Just some Hoffs/Hanson fluff. Inspired by the song "Almost Paradise", sung by Ann Wilson (Heart) and Mike Reno (Loverboy) and from the 1984 movie Footloose.
Officer Tom Hanson Junior glanced up from his desk and shot a glance at his fellow Jump Street officer, Judith Marie Hoffs. Douglas Penhall and Harry Truman "H.T." Ioki were out at a baseball game, and since it was a Friday night, Captain Adam Fuller was at home watching a football game on TV. No high school kids were committing a crime—that they knew of—and the two of them were alone in the chapel. It was almost one of Hanson's dreams come true, but he was wary of acting it out. Besides, Hoffs could easily kill him if she wanted.
Every single time Hanson was having fun and let down his guard, something bad happened. When he was sixteen and waiting for his dad to pick him up after the Valentine's day dance, his father had been killed. Afterward, he never really became close with anyone or anything.
Judy, feeling that she was being watched, looked over at Hanson, the only other person in Jump Street Chapel. Somehow, she wasn't at all surprised to see his eyes trained on her. What did surprise her, however, was the intensity in those brown orbs.
After being alone for so long, maybe she was due for a little romance. Considering they were alone, well . . . How could either of them had known that all they needed was each other?
Startled, she looked up from her paperwork only to find Tom inches away. Apparently, his butt had decided to park itself on her desk.
"Yeah?" she asked.
He smiled, but something about him was uneasy. Ah well; he'd tell her soon enough.
Or not. She could almost swear she saw . . . was it desire? In his eyes. Then his gaze dropped to her lips, and she knew he was going to kiss her. Do I want him to? she thought. . . . Yes.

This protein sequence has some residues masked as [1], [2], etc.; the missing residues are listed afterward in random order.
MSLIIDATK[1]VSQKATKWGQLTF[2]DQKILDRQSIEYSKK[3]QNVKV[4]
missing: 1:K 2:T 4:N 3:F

Hanson leaned in close, his lips brushing lightly against hers. Jus that tiny contact was almost paradise.
Ever since Amy had been killed and his relationship with District Attorney Jackie Garrett had fallen apart, it seemed that—to Hanson—perfect love was so hard to find. Not that he'd ever really thought about settling down, but . . .
Hoffs gave him a curious look. "What'd you do that for?"
He had to think about that for a moment. Finally Tom said, "Look, I'm just gonna throw this out there. Judy, would you want to go out sometime?"
"Not bowling, I hope," she teased.
Hanson had to smile at that. "No, not bowling. But if you want to . . ."
"Oh, do yourself a favor and quit while you're ahead, Hanson."
She must have read his mind.
In truth, Judy was happy that he'd finally asked her out. How often had she daydreamed about this? Now it was finally coming true, and she could share all of them with him.
Laughing softly, she rose from her seat and walked around her desk to face him. Kissing him again just felt so right. She didn't care that they could be pulled from Jump Street. Not when they held their future together in their own hands.
Slightly startled, Hanson didn't return her kiss at first. Then his hands slipped around to her back and he angled his head to kiss her more deeply.
Warmth swirled through her. How could she ask for more than this, when they were metaphorically knocking on heaven's door. To Judy this was paradise. Well, almost paradise.
Tom was starting to feel lightheaded, although whether that was because of oxygen deprivation or the way she made him feel, he wasn't sure.
Finally they broke apart. He swallowed and rasped, "How do we explain this to Fuller?"
Instead of answering, she kissed him again. In her arms, salvation for his troubled life wasn't all that far away.
We're knockin' on heaven's door.
How could we ask for more?
I swear that I can see forever in your eyes.